communities, when the course of one’s career
was understood to lie in the hands of the

gods and when there were few expectations
of individual fulfilment, at moments of failure,

the agony knew bounds; reversal did not seem
like a verdict on one’s value as a human

being. One never expected perfection, and
did not respond with self-laceration when

mishaps occurred. One simply fell to one’s
knees and implored the heavens. But Durkheim

knew that modern societies exacted a far crueller
toll on those who judged themselves to have

failed. No longer could these unfortunates
blame bad luck, no longer could they hope

for redemption in a next world. It seemed
as if there was only one person responsible

and only one fitting response. As Durkheim
showed, in perhaps the largest single indictment

of modernity, suicide rates of advanced societies
are up to ten times as high as those in traditional

ones. Moderns aren’t only more in love with
success, they are also far more likely to

kill themselves when they fail.

  • Envy:
    Modernity has told us that we are all equal

and can achieve anything: boundless possibility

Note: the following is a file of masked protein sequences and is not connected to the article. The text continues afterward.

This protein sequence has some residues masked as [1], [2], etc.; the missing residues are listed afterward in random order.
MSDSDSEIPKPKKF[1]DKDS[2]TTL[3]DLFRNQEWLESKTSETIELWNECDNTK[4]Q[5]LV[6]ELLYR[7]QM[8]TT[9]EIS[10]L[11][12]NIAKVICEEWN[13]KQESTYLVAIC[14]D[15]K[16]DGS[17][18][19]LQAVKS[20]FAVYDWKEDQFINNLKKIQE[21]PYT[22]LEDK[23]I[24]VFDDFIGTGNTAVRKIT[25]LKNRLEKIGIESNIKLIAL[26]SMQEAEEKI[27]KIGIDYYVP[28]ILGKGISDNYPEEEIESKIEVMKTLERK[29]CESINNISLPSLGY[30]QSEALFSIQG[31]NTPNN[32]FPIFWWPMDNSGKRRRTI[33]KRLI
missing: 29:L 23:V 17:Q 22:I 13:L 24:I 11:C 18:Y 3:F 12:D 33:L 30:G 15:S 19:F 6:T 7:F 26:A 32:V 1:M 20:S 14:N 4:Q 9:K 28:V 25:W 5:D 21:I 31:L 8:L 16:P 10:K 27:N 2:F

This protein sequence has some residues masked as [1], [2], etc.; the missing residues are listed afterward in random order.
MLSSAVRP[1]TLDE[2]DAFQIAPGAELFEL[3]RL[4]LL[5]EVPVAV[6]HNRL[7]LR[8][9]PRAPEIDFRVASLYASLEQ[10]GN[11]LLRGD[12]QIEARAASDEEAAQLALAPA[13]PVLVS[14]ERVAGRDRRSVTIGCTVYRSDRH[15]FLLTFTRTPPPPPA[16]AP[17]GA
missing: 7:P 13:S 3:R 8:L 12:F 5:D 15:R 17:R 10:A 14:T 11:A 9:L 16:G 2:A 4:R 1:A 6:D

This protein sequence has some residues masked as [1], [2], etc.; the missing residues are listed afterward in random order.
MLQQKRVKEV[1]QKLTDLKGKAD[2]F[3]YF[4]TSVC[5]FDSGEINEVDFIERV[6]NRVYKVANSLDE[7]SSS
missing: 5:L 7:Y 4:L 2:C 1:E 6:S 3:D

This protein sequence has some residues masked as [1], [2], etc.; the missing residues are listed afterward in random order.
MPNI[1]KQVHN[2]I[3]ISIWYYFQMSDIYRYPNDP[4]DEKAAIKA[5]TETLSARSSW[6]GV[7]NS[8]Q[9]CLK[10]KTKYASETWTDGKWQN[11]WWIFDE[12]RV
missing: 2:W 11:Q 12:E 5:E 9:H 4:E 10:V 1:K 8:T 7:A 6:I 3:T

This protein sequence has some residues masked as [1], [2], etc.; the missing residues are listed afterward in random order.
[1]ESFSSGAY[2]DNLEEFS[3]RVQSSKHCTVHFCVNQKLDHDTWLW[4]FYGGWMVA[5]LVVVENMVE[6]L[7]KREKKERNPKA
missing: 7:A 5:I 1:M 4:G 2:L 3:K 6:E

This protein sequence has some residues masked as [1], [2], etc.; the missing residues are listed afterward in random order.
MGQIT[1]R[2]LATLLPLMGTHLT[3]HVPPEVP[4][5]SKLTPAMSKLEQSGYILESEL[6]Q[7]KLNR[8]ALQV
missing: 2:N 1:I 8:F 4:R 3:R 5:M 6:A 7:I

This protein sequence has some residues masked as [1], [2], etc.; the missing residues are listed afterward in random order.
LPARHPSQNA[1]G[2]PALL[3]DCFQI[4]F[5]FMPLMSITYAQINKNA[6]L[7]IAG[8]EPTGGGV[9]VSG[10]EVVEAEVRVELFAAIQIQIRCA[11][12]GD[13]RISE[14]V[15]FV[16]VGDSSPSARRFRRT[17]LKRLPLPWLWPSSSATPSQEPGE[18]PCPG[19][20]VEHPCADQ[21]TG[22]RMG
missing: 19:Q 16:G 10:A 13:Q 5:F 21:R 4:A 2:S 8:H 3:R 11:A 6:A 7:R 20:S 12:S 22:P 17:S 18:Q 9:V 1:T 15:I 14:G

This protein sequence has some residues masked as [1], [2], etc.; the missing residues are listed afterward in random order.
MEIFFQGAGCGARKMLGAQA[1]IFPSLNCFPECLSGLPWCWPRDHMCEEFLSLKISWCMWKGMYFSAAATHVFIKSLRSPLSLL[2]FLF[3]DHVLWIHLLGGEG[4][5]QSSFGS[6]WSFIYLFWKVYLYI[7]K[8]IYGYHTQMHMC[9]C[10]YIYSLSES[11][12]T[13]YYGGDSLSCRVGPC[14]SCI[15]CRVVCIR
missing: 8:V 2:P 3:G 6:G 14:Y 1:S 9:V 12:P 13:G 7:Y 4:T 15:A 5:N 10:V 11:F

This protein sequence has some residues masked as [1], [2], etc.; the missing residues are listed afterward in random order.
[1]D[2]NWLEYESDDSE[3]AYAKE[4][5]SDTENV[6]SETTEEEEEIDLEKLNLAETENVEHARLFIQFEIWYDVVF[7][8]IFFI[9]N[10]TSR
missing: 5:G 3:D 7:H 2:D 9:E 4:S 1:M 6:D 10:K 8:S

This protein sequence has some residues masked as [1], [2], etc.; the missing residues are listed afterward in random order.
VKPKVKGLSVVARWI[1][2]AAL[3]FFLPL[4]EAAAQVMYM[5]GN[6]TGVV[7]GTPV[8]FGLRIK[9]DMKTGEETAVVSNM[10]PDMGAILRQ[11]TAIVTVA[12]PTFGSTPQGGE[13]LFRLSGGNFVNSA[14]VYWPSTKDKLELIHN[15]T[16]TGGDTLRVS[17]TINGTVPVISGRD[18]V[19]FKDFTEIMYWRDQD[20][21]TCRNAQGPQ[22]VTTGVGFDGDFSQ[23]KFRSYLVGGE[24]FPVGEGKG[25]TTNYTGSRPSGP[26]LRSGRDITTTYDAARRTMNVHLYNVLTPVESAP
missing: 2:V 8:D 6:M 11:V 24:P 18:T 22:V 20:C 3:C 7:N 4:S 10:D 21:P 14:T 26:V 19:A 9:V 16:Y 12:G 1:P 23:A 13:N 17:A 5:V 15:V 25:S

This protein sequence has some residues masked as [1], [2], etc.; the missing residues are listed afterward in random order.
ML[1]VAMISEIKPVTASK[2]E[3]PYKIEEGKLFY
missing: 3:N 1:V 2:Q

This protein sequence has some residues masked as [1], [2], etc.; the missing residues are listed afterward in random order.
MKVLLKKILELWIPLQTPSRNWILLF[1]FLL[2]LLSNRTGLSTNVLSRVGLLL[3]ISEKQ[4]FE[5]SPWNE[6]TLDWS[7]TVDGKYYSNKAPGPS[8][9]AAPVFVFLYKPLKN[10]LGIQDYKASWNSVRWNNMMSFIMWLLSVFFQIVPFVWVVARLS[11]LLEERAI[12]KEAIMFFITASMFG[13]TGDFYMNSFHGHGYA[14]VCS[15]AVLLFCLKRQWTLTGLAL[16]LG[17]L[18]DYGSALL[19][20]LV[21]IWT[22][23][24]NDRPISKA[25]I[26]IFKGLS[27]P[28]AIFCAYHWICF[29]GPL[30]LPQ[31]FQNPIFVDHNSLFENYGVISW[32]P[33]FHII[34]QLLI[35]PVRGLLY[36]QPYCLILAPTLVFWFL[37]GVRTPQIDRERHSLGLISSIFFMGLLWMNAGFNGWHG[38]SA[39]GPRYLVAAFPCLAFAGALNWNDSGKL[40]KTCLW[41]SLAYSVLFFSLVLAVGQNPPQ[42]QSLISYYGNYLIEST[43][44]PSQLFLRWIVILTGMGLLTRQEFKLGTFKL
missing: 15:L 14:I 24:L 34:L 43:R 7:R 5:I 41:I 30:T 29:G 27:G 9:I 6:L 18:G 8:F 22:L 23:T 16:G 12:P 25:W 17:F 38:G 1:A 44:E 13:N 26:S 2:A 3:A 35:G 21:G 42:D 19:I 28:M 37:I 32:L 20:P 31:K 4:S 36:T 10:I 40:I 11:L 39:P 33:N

awaits every one of us. We too might start

a billion dollar company, become a famous
actor or run a nation. No longer is opportunity

unfairly restricted to a favoured few. It
sounds charitable but it is a fast route to

an outbreak of comparison – and its associated
pain, envy. It would never have occurred to

a goat herder in seventeenth century Picardie
to envy Louis XIV of France; the king’s

advantages were as unfair as they were beyond
emulation. Such peace is no longer possible.

In a world in which everyone can achieve what
they deserve, why do we not have more? If

success is merited, why do we remain mediocre?
The psychological burden of a so-called ordinary

life has become incomparably harder – even
as its material advantages have become ever

more available.

  • Loneliness:
    Modernity has in a practical sense connected

us to others like never before but it has
also left us emotionally bereft, perhaps late

at night, on our own, in a corner of a diner,
like a figure in an Edward Hopper painting,

staring out at the darkness within and without.